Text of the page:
Moreover, Greece is in talks with the United States for the purchase or lease of certain units for the surveillance of the broader Balkan region and the Aegean. These are not armed units, however incredibly useful strategic and tactical tools that will give Greek Armed Forces a much better picture of the region.
  • the use of the Stefanovikeio Air Base, Headquarters of the 1st Army Aviation Brigade, in central Greece by US helicopters units is also expected to continue, as well as the establishment of a helicopter training base nearby.
  • the upgrading of Alexandroupoli’s port. Recent geopolitical shifts and volatility in the wider region have elevated the port’s status, attracting interest from Russia and China as well. The Port of Alexandroupoli has a 500 meters long pier for large cargo ships, as well as 50,000 square meters of open space adjacent to the pier. The United States and NATO see the importance of the pier at its full capacity. The US envoy in Athens Goeffry Pyatt, has repeatedly stressed that Alexandroupoli’s port has the potential to become a very important transit hub and with unique logistical connections to the energy infrastructure, the floating regassification plant which will be built offshore, to the Egnatia Highway, to the IGB Pipeline with Bulgaria, and to the rail links that eventually will go all the way up to Varna.

As NATO allied and partner nations continue their extensive training programs in the region, the port is of significant importance to facilitate the transit of U.S. military goods and equipment between Greece and elsewhere in Central and Eastern Europe. The recent deployment of just under 800 piece of equipment and roughly 400 Soldiers through the port in support of exercise Saber Guardian 2019 in Bulgaria, Hungary and Romania is a perfect example of this.
From a security and economic standpoint, it makes sense to further develop the port to benefit both US-Greek strategic relationship and the latter’s economy. It is not just American LNG that will be able to reach Alexandroupoli by sea. The US sees Alexandroupoli as an alternative to the Bosporus Straits that connect the Black Sea to the Mediterranean. In case of a Black Sea crisis, the port could be used as an alternative route for allied troops, if Turkey were to shut down the Straits, in violation of the Montreux convention and with the tolerance of its Russian allies.

  • the US increased participation in Greek military exercises and expanding their scope. Among these are the “Iniohos” air exercise between NATO allies and partner nations, which Athens and Washington plan to upgrade to a large-scale drill.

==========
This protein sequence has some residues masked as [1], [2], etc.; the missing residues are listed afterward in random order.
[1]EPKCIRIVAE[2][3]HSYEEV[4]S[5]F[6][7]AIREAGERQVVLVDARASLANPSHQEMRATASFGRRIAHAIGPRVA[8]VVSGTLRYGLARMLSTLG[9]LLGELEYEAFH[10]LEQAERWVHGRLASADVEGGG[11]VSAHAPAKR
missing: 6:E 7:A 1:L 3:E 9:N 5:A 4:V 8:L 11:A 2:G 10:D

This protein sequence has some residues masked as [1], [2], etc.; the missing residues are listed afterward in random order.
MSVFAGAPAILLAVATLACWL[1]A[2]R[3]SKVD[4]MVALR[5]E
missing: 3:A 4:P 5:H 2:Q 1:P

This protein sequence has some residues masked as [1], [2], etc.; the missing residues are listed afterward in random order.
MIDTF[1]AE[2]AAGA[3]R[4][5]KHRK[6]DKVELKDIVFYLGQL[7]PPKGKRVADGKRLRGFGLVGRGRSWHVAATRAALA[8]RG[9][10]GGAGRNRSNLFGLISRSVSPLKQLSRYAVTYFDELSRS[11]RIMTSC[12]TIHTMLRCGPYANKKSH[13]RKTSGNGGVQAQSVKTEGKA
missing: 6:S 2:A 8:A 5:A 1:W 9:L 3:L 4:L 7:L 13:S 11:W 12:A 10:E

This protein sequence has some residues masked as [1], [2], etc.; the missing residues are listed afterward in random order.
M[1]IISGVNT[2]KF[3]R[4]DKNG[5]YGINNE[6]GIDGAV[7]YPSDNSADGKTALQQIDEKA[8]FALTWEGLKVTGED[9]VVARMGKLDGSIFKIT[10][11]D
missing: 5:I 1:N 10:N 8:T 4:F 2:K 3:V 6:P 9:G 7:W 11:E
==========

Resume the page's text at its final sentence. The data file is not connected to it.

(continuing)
• the developments around the current F-16V GR upgrade program, designed by the US government and F-16 builder Lockheed Martin via FMS. The upgrade program will largely solve the availability problems of HAF’s aircrafts that were expected to increase in the near future, due to the aging of current systems and the reduction of production sources. The cost of the interstate agreement (LOA) to upgrade the F-16s is $1,528 billion, of which $998 million is Lockheed Martin’s contract with the US government, and the remaining $530 million is the cost of services and materials provided by the US Government (USAF). The program is designed to maximize the involvement of the domestic defense industry, which under the agreed parameters will create about 300 new jobs in the Hellenic Aerospace Industries (HAI) alone. The F-16V GR will be able to carry new weapons and sensors, while also ensuring full security in the supply and information of the weapon system.

What will be the future of US-Greek strategic relations?

The strengthening of US-Greek relations has also coincided with Turkey’s aggressive strategic posture. Once a reliable US ally, Turkey under President Erdogan increasingly diverges from, and often directly opposes, American interests. Ankara-Washington relations are faced with a wide range of issues of contention, including ongoing plans to establish a joint safe zone in northern Syria and Turkey’s purchase of the Russian S-400 missile system. Nevertheless, both Greece and the United States have a strong interest in working through their differences with Ankara and seeing to it that Turkey remains anchored in the West, remains part of NATO, continues to move on the path towards European institutions as part of the EuroAtlantic community.

Could, however, Greece be a strategic substitute to Turkey in the region? The question that will soon arise is whether Athens has what it takes to play this part, and what it must seek in return. Maybe it would be useful to contain expectations about this prospect. Those who believe that the United States would turn its back on Turkey and replace it with Greece overnight are mistaken. Such tectonic shifts take a long time to materialize.

Greece, from its part, needs to ask for some form of security guarantees, as well as for American surplus defense equipment from the Pentagon. The US presence in certain sensitive geopolitical locations is a powerful deterrent, but it isn’t enough for a “frontier state” such as Greece. Greek-American relations have reached a point of maturity and the future will continue to bode well on one condition. Both sides to continue to keep their cards on the table. As the Greek saying goes, good accounts make good friends…